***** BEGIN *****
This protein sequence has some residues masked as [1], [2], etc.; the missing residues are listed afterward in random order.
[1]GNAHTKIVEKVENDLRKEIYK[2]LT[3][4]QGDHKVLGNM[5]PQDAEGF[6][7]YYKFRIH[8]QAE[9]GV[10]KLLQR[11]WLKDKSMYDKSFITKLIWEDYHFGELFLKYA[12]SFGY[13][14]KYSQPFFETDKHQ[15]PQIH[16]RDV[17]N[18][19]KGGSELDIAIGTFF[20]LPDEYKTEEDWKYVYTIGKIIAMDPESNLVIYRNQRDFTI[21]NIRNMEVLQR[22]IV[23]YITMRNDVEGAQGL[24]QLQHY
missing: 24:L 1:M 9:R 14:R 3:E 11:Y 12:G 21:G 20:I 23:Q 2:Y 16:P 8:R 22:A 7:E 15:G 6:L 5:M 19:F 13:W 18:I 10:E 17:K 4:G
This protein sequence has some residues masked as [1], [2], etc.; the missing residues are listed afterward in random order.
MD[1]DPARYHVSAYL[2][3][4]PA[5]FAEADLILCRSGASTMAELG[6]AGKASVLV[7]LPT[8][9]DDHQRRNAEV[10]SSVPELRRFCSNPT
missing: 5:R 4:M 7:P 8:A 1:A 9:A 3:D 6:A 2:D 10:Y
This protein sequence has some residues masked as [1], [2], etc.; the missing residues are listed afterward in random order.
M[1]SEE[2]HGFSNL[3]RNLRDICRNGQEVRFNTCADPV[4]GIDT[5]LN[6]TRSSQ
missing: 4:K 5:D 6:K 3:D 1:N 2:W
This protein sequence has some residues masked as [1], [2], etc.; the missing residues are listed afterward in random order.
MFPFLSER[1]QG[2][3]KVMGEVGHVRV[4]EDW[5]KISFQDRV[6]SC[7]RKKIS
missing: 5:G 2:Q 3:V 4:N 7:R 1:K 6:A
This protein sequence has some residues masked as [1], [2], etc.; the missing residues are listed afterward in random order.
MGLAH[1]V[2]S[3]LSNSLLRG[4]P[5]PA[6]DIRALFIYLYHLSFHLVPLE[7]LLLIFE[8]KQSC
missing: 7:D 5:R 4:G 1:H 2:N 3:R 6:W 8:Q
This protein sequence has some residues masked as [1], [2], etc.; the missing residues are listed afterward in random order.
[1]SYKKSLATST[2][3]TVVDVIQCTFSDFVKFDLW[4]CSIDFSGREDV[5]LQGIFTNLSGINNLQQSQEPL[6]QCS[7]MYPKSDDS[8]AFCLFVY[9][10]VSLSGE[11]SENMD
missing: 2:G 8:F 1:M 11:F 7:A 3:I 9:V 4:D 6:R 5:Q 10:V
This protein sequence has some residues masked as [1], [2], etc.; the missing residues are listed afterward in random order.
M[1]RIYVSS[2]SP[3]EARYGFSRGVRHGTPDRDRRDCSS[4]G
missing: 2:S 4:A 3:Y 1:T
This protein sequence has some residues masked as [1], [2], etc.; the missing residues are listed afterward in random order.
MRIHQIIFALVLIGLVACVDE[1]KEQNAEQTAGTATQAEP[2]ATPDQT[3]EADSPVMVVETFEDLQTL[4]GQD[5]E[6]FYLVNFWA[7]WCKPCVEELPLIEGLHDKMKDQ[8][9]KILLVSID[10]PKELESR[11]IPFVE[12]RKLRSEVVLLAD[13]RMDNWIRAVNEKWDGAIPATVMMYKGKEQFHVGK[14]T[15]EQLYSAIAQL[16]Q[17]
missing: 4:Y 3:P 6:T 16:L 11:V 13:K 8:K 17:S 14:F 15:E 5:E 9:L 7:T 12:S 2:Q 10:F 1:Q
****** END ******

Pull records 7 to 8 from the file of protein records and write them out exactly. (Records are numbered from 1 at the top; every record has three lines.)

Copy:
This protein sequence has some residues masked as [1], [2], etc.; the missing residues are listed afterward in random order.
M[1]RIYVSS[2]SP[3]EARYGFSRGVRHGTPDRDRRDCSS[4]G
missing: 2:S 4:A 3:Y 1:T
This protein sequence has some residues masked as [1], [2], etc.; the missing residues are listed afterward in random order.
MRIHQIIFALVLIGLVACVDE[1]KEQNAEQTAGTATQAEP[2]ATPDQT[3]EADSPVMVVETFEDLQTL[4]GQD[5]E[6]FYLVNFWA[7]WCKPCVEELPLIEGLHDKMKDQ[8][9]KILLVSID[10]PKELESR[11]IPFVE[12]RKLRSEVVLLAD[13]RMDNWIRAVNEKWDGAIPATVMMYKGKEQFHVGK[14]T[15]EQLYSAIAQL[16]Q[17]
missing: 4:Y 3:P 6:T 16:L 11:V 13:K 8:K 17:S 14:F 15:E 5:E 9:L 7:T 12:S 2:Q 10:F 1:Q